My name is Castiel. I'm an angel of the Lord.

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That was his moment, complete with unfurled wings and exploding lights, reminding us of Castiel’s introduction to Dean and Sam’s lives 10 long years ago.

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 It was fun to see Kurt Fuller as Zachariah again, but it was equally gratifying when Sam killed him again (sorry Kurt!)!

The story and acting in “Lebanon” combined to make it a true milestone of the series, regardless of its placement in the show’s history, but the episode was more than an emotional tug at the Winchesters’ and our heartstrings. The scenes in Lebanon and adjoining town (wherever that pawn shop was) were classic Supernatural.

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At first, I couldn’t really appreciate their inclusion in the story. Having seen so many spoilers that teased John’s time with Sam, Dean and Mary, I was frustrated with wasting time on teenagers and killer clowns. In that regard, the spoilers truly changed my first experience with the episode.  I was so anxious to see the Winchesters talk about their past, have a meal together, hug and be a family that I resented any scene that wasn’t about them.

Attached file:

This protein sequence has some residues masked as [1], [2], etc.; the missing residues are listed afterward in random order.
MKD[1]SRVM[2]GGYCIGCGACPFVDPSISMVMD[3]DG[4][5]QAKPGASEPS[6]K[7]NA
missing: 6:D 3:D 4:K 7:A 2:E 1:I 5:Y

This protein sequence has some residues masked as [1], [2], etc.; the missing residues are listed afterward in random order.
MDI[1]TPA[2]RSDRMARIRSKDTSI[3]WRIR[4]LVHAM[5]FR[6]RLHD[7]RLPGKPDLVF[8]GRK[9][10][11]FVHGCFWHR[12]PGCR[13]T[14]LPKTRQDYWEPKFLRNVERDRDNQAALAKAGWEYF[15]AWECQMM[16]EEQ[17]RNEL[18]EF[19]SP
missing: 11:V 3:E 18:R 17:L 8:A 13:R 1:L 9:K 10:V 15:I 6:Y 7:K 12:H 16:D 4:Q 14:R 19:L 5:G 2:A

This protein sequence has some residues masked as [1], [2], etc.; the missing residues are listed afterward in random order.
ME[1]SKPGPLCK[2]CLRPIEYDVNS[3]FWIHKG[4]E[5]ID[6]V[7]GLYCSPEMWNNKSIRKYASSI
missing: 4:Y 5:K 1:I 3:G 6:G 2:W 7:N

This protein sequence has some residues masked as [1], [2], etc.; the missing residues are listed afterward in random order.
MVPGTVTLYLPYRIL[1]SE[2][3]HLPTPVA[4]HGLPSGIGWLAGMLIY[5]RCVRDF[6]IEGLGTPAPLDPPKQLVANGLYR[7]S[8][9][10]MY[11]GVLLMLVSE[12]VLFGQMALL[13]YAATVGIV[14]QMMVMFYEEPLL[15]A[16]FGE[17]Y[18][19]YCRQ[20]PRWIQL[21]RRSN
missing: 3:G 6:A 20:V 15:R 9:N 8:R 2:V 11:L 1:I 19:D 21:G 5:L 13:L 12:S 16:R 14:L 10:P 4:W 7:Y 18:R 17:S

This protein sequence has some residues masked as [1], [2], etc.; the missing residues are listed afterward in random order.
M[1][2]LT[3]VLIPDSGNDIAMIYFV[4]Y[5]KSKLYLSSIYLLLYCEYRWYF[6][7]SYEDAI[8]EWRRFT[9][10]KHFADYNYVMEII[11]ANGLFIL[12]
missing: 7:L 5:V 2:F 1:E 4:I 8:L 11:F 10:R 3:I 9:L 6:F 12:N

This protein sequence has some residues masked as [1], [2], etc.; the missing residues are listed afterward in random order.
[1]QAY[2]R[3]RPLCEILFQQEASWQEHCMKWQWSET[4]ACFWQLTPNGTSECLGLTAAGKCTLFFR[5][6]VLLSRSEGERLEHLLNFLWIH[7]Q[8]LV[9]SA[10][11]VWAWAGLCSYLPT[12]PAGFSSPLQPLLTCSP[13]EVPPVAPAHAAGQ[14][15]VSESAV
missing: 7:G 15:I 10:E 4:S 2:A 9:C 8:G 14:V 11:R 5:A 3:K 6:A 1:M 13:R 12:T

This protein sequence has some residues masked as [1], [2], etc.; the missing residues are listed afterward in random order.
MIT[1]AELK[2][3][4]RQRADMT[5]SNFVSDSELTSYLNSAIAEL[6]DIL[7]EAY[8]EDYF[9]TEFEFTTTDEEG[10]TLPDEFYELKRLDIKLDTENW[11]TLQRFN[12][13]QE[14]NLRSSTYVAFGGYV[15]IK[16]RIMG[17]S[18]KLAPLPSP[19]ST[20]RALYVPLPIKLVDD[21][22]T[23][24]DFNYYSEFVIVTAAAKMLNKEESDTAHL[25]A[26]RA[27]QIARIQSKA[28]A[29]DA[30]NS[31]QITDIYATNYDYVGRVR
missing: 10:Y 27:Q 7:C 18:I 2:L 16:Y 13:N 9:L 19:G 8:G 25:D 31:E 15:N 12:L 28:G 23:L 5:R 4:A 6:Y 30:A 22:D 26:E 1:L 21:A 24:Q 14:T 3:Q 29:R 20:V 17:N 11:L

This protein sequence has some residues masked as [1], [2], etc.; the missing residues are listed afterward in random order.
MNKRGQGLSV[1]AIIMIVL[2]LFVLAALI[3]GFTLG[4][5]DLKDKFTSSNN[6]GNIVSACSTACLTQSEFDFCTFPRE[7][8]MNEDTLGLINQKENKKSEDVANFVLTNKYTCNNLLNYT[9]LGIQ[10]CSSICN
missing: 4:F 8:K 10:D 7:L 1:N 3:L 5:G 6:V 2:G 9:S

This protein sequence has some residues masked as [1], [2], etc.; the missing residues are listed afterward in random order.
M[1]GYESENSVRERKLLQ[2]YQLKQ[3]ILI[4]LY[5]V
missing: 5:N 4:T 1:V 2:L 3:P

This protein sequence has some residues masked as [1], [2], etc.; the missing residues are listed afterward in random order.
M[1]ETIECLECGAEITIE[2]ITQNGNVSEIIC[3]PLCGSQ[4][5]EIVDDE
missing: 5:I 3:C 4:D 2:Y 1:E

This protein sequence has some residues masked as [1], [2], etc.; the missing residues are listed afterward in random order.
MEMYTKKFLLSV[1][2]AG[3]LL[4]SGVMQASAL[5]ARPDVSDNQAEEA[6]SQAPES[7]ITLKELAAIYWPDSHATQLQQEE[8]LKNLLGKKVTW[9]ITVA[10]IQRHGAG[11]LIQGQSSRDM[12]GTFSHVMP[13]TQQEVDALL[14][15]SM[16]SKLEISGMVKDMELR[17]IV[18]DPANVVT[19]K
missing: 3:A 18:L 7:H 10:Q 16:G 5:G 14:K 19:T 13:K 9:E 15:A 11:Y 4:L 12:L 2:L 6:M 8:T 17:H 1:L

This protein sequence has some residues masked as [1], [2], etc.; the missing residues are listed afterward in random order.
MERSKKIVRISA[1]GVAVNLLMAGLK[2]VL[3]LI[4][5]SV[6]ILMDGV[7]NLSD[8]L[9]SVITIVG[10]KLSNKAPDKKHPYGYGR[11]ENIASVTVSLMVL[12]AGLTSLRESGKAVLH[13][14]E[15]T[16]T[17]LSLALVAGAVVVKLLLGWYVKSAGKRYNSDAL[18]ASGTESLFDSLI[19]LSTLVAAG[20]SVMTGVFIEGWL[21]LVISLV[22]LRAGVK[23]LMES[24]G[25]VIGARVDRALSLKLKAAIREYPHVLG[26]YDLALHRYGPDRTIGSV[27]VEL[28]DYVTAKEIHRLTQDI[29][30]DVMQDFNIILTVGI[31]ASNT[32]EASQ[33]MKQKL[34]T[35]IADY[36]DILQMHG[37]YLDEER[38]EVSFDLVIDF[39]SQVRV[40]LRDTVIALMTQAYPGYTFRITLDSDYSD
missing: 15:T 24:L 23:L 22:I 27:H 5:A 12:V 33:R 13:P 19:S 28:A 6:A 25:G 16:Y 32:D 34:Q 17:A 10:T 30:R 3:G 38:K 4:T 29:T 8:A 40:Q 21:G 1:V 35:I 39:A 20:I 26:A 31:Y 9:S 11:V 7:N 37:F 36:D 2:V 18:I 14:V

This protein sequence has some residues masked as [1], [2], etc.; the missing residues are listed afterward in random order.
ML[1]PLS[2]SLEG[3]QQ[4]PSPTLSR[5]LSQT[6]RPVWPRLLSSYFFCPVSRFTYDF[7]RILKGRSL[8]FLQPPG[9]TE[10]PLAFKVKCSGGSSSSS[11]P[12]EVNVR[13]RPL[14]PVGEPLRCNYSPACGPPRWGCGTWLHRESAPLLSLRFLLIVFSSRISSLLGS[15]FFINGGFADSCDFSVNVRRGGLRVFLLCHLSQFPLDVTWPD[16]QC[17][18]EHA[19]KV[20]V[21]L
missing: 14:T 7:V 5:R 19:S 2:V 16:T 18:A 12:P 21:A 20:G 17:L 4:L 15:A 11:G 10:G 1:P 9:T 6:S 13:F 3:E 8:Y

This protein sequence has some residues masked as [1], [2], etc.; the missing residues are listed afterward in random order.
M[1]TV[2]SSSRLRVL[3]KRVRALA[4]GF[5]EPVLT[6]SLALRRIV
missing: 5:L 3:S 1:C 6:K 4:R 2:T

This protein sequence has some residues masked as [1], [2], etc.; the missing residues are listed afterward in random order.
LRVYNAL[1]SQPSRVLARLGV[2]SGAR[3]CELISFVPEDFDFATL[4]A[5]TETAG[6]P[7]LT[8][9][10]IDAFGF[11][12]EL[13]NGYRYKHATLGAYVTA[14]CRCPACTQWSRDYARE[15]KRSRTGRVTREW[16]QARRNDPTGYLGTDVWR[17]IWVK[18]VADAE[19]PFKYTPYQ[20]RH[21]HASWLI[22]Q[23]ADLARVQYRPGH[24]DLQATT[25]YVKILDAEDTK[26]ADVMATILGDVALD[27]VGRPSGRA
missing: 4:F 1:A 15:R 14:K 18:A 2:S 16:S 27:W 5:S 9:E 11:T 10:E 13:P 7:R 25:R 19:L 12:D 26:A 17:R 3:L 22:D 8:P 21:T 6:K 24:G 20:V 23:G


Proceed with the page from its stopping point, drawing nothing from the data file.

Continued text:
To some extent, that can be said of any week’s episode. I watch the show for scenes with Sam and Dean, or when Castiel, Mary or Jack are interacting with Sam and Dean. Anything without them is only necessary context that I understand gives Jared and Jensen the time they need to have real lives. In this case, though, fans had been told for weeks that the scenes with the boys were going to be epic, so expectations were overflowing, and patience was strained.